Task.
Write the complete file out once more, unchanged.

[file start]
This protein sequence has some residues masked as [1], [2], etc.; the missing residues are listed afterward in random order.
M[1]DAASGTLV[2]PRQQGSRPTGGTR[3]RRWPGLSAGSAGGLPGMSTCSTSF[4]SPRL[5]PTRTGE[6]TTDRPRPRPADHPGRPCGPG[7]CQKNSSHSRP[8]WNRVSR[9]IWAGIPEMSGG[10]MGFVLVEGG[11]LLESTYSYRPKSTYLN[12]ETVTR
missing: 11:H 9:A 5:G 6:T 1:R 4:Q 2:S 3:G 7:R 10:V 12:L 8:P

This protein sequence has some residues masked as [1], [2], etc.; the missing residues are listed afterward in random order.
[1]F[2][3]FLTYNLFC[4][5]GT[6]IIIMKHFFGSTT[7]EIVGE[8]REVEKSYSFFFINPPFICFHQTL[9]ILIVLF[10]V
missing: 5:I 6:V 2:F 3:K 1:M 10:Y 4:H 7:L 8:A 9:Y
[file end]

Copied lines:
This protein sequence has some residues masked as [1], [2], etc.; the missing residues are listed afterward in random order.
M[1]DAASGTLV[2]PRQQGSRPTGGTR[3]RRWPGLSAGSAGGLPGMSTCSTSF[4]SPRL[5]PTRTGE[6]TTDRPRPRPADHPGRPCGPG[7]CQKNSSHSRP[8]WNRVSR[9]IWAGIPEMSGG[10]MGFVLVEGG[11]LLESTYSYRPKSTYLN[12]ETVTR
missing: 11:H 9:A 5:G 6:T 1:R 4:Q 2:S 3:G 7:R 10:V 12:L 8:P

This protein sequence has some residues masked as [1], [2], etc.; the missing residues are listed afterward in random order.
[1]F[2][3]FLTYNLFC[4][5]GT[6]IIIMKHFFGSTT[7]EIVGE[8]REVEKSYSFFFINPPFICFHQTL[9]ILIVLF[10]V
missing: 5:I 6:V 2:F 3:K 1:M 10:Y 4:H 7:L 8:A 9:Y